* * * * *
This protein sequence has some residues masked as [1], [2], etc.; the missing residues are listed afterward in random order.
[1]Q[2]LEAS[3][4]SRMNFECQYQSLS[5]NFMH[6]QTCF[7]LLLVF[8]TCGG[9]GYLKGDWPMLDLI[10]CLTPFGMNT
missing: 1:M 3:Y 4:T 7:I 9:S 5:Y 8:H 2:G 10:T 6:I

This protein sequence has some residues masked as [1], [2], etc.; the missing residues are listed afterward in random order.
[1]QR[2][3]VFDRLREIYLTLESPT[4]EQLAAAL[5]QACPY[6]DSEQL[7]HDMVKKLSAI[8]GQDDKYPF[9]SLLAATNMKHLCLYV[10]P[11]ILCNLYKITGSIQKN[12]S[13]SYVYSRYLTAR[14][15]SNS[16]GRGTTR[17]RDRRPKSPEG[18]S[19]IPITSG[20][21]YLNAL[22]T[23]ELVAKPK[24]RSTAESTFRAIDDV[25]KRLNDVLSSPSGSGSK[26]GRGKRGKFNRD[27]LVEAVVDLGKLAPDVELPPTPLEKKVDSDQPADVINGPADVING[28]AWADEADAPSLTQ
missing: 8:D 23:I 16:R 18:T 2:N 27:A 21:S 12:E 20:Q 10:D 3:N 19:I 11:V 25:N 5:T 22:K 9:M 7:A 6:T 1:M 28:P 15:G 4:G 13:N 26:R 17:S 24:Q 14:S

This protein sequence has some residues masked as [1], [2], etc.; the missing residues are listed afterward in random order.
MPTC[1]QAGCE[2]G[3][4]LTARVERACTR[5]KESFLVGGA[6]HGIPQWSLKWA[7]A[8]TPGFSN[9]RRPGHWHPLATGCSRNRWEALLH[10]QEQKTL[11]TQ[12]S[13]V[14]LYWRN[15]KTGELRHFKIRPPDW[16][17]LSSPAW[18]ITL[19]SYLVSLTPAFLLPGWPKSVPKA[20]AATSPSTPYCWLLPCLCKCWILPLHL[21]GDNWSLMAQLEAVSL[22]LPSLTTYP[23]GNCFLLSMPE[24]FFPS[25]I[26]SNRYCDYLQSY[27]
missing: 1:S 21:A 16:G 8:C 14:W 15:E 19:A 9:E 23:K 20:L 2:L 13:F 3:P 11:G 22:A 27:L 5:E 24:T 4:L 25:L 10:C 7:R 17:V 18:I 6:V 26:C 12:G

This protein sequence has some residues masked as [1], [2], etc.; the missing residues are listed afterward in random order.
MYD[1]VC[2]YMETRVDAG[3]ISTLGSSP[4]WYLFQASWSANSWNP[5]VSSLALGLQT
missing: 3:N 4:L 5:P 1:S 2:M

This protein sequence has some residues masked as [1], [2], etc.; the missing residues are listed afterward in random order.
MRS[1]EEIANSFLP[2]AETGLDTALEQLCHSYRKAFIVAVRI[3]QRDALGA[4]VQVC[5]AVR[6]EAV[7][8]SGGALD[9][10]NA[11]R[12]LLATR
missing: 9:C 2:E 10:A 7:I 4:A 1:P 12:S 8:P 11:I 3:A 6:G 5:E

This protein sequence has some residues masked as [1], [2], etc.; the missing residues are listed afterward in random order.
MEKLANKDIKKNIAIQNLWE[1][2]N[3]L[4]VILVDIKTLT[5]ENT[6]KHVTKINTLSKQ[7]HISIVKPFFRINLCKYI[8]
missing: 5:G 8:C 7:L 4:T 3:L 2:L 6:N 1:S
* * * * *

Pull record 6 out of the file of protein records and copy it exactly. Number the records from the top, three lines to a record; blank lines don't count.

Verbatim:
This protein sequence has some residues masked as [1], [2], etc.; the missing residues are listed afterward in random order.
MEKLANKDIKKNIAIQNLWE[1][2]N[3]L[4]VILVDIKTLT[5]ENT[6]KHVTKINTLSKQ[7]HISIVKPFFRINLCKYI[8]
missing: 5:G 8:C 7:L 4:T 3:L 2:L 6:N 1:S